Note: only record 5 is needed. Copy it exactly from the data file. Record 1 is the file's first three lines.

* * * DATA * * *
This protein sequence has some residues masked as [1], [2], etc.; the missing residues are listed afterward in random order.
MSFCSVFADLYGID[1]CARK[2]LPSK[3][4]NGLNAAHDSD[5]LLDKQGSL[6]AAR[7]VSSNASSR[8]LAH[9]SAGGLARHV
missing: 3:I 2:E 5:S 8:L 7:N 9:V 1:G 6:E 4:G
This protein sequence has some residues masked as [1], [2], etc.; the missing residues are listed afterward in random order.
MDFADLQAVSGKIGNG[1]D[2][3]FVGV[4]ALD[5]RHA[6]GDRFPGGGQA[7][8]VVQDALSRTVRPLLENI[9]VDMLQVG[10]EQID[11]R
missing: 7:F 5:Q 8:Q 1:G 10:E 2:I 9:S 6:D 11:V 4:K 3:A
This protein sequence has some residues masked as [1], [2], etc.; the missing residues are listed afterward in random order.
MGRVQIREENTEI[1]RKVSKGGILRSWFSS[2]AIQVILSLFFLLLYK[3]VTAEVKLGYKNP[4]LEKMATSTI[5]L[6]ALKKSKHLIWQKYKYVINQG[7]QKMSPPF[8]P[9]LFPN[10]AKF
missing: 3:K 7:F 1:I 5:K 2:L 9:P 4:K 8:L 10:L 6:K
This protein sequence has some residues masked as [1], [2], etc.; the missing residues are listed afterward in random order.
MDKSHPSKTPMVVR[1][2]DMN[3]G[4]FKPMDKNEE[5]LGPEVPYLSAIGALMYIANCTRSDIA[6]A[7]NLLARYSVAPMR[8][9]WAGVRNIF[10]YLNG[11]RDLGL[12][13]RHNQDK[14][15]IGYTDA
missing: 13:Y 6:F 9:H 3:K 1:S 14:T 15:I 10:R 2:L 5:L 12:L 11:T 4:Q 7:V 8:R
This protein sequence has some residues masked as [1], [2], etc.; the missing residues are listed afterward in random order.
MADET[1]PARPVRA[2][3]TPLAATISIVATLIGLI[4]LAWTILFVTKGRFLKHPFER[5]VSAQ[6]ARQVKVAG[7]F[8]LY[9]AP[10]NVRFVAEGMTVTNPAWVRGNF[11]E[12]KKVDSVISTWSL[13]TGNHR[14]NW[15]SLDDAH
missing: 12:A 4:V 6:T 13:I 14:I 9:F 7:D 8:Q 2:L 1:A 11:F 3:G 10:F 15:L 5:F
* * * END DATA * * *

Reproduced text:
This protein sequence has some residues masked as [1], [2], etc.; the missing residues are listed afterward in random order.
MADET[1]PARPVRA[2][3]TPLAATISIVATLIGLI[4]LAWTILFVTKGRFLKHPFER[5]VSAQ[6]ARQVKVAG[7]F[8]LY[9]AP[10]NVRFVAEGMTVTNPAWVRGNF[11]E[12]KKVDSVISTWSL[13]TGNHR[14]NW[15]SLDDAH
missing: 12:A 4:V 6:T 13:I 14:I 9:F 7:D 8:Q 2:L 1:A 11:F 3:G 10:F 15:L 5:F